"You're Having My Baby": If it were possibly to go back in time Terminator style and kill Paul Anka before he wrote this song to stop it from ever coming to pass, then we would try.

So, yeah, Finn sings this song to Quinn's drunkard parents as a way to let them know what is going on. The song sucks, but watching their faces go from bopping along and enjoying the song to figuring out that he means the lyrics quite literally was brilliant. They freak out and kick Quinn out of the house. If only her father were a little bit less cartoonish, the scene in the living room where he kicks her out and she protests might have hit a little closer to home, but still it was quite effective. The real tears came when she confronted her mother for knowing that she was pregnant and not being there for her. How could a woman let someone kick her child out of the house? Let's hope she puts some poison in her husband's scotch and invites Quinn and the baby to live with her (Team Quinn!) after he's dead.

It's a stark contrast to Finn's mother, who handles the news remarkably well. She's not happy, but she knows there is no changing the past, and the best thing she can do is help to manage a bad situation. When she is kind enough to invite Quinn to move in, well, that's how this show goes about breaking your heart with rainbows just about every week. This woman knows a thing or two about raising a baby alone, and she extends the invitation as much to help Quinn as she does to support her son. That is the way parenting should be done.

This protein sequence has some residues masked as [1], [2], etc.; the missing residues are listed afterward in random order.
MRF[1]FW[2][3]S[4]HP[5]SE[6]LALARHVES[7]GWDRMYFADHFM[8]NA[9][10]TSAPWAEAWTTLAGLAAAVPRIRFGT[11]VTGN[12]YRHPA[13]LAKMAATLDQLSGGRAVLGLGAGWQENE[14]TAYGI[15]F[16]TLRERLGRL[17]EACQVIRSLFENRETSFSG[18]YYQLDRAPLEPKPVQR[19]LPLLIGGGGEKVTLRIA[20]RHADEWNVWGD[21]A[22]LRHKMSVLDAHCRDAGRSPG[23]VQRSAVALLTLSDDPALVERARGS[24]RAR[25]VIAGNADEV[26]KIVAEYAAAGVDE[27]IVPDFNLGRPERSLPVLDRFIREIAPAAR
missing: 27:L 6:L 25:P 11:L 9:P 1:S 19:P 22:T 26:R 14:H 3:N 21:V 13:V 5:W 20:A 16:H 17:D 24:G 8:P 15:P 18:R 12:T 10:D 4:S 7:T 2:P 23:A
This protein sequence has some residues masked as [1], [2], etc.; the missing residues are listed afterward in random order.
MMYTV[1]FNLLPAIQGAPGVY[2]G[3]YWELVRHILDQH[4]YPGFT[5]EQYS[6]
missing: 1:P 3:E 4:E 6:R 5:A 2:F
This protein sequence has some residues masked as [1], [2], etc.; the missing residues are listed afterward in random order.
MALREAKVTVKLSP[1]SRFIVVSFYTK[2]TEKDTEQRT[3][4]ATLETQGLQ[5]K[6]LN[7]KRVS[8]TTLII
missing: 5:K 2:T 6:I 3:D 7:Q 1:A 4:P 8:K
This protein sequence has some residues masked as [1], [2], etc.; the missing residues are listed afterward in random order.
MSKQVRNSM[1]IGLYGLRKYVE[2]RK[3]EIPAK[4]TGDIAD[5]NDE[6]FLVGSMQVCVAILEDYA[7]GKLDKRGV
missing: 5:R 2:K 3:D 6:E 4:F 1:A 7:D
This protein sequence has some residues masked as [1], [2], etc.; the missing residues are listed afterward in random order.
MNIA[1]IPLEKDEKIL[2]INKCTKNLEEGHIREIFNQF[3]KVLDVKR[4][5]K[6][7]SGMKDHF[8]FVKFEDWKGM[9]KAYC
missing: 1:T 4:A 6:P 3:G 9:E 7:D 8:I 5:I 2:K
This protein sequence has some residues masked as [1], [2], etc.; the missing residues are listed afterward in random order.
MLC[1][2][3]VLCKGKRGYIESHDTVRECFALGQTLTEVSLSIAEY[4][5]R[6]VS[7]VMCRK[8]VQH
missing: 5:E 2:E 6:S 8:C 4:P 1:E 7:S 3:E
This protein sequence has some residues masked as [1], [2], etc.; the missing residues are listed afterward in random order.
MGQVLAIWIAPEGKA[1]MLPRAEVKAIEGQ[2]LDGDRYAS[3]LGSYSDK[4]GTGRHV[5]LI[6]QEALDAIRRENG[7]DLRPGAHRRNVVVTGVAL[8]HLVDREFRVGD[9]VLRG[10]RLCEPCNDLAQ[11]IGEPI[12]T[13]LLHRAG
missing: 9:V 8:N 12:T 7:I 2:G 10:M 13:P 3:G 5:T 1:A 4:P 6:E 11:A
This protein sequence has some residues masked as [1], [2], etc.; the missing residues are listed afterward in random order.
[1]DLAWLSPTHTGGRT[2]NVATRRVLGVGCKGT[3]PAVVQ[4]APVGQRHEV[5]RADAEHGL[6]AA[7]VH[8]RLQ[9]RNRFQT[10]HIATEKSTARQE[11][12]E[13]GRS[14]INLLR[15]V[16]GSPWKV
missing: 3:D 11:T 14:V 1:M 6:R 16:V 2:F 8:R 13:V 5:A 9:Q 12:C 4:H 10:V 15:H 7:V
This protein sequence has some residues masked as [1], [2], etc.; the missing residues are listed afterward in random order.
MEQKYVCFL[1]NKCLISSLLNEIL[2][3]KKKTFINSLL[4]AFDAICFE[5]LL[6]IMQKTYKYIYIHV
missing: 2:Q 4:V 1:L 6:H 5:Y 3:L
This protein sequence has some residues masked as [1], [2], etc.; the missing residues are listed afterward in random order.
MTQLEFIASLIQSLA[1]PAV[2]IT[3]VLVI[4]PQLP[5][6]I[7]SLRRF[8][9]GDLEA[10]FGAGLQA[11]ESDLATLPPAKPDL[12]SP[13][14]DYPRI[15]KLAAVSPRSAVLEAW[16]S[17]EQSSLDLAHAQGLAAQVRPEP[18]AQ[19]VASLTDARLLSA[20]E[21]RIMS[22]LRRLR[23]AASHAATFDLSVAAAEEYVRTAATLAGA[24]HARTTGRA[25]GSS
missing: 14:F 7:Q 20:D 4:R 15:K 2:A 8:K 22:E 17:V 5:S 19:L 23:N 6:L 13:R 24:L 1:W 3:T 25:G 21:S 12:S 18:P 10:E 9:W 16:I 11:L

"Lean on Me": There is something about this Bill Withers classic that just makes me whither inside. Maybe it's because it makes me think of the Morgan Freeman movie of the same name, or maybe it's just the schmaltzy sentimentality that makes me mental, but I can't stand it. As far as this cover version goes, the arrangement was quite good (way to kill it at the end Mercedes!) but the sound was totally fucked up. There is no way those 10 kids in a school rehearsal room could make a sound that huge and grand. The sound has been way better in recent weeks, lets hope that they can sort all the mixing issues out before the end of the season.

While that may be messed up, the song selection has managed to be off-kilter and not obvious, even if we don't enjoy every number. This week also showed some great musical grace notes, like Rachel trying to sing "Crush" in the car with Will and Suzie Pepper crying to "More than Words" before choking on her chili.

The message of the song was spot on. It was great to see another episode of storylines revolving around the kids and the plot moving a bit more slowly. Now that we've established how they all help each other out, it was a little bit more believable when everyone offered to help Finn and Quinn carry the burden of teenage pregnancy and shacking up together in Finn's mom's house. While rounding out the show, it also did a little bit to advance the overall narrative of the season, by showing that Kurt and Puck may have backed off for now, but they're crushes are far from over.

The most shocking thing about this whole night though was that the show doesn't need to lean on Sue Motherfucking Sylvester to be good and hysterical. Sure, we would have loved for her to come down on high and let us know how Sue Cs it and deliver the best line of the night, but at the end of the episode, we felt like we got our money's worth without her. That doesn't mean we can't wait for her to be front and center next week though!